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    @CaptainEmacs You always need to though. By definition we only get one side of the story here. :) It's just not relevant information when it comes to answering the question which is already long enough. – Lilienthal Aug 18 at 9:37
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    @Lilienthal That's why the code was useful. Even as a non-domain expert and an outsider, it looked like I would be able to edit it after a bit of introspection. – Captain Emacs Aug 18 at 9:40

12 Answers 12

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Collection Agency. He is not a client but a problem, and those "clients" basically are not worth your effort. Invoice, proceed this to a collection agency ASAP to get rid of it mentally. He has no point. How you do something is YOUR decision, not his.

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    Indeed. Using a code generator to write code, is analogous to writing code instead of doing the calculations on a calculator; or using a calculator instead of an abacus. It's just a more efficient way to get the job done. The job has been done, and the client must pay in full. – BittermanAndy Aug 15 at 18:09
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    I use an editor with code completion capability. I like long, descriptive identifiers for maintenance, but often use a short nickname during coding and then replace it. I write scripts for any repetition I cannot refactor away. I don't see any difference between those strategies and your generator. They all make coding more efficient by not typing every character. – Patricia Shanahan Aug 15 at 18:41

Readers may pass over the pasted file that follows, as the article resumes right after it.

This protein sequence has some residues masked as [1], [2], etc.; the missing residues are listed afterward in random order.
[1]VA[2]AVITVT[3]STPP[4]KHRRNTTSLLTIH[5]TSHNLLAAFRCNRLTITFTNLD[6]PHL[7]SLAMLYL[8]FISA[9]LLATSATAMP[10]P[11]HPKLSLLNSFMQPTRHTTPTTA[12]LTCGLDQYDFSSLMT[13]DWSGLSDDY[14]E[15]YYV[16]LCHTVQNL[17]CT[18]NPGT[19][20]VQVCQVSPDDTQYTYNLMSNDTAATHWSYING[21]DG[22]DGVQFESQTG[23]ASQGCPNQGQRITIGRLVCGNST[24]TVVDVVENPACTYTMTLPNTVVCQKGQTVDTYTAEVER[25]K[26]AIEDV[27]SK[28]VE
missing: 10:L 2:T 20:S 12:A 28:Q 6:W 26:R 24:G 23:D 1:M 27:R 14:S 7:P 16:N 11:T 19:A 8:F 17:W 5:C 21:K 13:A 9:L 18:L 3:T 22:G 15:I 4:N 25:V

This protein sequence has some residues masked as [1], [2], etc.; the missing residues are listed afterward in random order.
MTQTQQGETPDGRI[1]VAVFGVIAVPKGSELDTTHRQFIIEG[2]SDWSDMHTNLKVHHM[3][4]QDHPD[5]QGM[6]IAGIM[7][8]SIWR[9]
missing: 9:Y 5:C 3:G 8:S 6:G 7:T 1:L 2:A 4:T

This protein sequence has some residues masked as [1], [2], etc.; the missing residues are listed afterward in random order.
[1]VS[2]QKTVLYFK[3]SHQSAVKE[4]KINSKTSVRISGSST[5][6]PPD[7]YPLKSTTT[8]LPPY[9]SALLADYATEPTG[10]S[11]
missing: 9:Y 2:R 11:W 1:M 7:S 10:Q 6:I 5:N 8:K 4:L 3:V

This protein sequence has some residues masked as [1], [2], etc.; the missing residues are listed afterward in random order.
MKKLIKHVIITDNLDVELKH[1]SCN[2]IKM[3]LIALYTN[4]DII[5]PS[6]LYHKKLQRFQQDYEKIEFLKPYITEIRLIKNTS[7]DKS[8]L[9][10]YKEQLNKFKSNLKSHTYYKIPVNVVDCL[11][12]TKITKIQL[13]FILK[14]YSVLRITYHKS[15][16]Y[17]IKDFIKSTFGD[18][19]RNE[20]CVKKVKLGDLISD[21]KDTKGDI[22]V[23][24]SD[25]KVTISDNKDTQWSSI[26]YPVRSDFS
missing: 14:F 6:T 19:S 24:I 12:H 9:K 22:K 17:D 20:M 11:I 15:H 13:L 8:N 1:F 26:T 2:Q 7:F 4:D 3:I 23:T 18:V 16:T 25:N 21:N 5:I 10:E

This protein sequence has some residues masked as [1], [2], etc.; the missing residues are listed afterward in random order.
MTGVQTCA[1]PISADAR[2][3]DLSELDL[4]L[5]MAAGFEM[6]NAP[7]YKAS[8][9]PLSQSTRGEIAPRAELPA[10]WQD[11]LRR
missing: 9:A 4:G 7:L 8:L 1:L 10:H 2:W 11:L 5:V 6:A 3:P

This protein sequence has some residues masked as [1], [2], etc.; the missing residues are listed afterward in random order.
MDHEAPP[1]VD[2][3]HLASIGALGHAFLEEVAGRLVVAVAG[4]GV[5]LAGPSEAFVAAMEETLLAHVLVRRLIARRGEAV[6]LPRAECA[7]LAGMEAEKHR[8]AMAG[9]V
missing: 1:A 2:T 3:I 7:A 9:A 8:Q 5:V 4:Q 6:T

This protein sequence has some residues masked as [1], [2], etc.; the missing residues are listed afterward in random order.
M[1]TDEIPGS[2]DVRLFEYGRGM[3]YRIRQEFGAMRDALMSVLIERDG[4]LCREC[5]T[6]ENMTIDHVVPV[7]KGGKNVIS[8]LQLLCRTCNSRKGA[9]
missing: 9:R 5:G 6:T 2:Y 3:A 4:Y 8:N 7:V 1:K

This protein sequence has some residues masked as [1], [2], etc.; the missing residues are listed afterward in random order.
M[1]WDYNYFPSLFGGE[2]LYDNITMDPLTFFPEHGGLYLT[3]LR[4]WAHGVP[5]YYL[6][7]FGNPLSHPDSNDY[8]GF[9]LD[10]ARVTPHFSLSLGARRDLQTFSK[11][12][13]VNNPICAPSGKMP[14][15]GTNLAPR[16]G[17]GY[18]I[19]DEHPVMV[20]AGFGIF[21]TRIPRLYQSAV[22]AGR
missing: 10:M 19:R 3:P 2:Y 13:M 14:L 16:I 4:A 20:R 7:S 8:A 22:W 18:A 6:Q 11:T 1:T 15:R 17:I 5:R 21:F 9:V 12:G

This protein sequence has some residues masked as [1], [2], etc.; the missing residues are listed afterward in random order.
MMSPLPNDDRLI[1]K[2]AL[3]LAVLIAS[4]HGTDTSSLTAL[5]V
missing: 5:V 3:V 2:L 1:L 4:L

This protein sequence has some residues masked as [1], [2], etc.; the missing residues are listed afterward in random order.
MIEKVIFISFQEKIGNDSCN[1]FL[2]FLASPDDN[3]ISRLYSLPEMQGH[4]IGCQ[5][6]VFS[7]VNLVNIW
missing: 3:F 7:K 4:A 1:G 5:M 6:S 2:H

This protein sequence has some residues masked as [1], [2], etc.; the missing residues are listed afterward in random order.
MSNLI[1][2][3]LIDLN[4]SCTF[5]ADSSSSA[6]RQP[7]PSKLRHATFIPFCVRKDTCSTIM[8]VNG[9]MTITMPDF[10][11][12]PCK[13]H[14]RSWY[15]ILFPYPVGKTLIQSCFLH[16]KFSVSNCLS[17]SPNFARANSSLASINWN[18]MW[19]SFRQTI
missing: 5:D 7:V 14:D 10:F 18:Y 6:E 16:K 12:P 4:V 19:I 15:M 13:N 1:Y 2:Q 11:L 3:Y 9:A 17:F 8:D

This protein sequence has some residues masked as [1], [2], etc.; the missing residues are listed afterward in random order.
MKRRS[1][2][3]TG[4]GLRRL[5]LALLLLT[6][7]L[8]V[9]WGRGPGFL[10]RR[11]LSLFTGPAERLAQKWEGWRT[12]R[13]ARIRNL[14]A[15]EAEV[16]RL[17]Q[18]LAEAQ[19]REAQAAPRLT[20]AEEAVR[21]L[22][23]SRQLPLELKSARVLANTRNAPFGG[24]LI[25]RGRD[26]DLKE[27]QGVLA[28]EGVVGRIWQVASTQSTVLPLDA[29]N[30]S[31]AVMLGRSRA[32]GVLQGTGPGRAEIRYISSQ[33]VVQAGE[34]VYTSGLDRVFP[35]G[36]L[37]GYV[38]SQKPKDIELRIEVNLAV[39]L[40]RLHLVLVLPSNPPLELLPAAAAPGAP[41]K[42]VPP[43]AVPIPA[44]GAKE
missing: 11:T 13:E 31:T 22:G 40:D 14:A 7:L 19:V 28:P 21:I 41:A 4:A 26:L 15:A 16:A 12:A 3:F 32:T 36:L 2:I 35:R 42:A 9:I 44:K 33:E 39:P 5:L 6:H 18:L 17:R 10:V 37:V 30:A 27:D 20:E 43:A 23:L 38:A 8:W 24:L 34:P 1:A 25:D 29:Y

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    He's looking for any reason not to pay. I've had clients like this in the past. There a number of ways to deal with them. They all take a lot of effort and energy. – Joel Etherton Aug 15 at 19:48
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    This is why I say collection agency. Write it off and just get it out of your mind. Especially when doing mini projects, no sense in wasting time on it. Rather earn more money. Little hint: Make LARGE projects. Mine go between 9 and 36 months. – TomTom Aug 15 at 19:52
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    This should be referred to as "firing a client." – emory Aug 15 at 20:31
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What should I do? Do you think it's unfair to use such a tool?

If I were you, I'd explain to the client how using the code generator you crafted allows you to deliver great, but inexpensive, solutions that meet customers' needs. And I'd point out that the solution provided clearly meets this client's needs, given how happy they were initially.

I might offer to tear up the invoice if the client doesn't want the solution at the current price, and promises in writing to discard it and lose their license to use it. That's a particularly effective remedy if you expect that the client would need maintenance from you at some point down the road. You don't want to keep servicing an unhappy client.

Does the client have any point?

No, the client doesn't have a valid point. Since the client got what they contracted for, they should pay the agreed-upon price. It shouldn't matter how the code came to be constructed.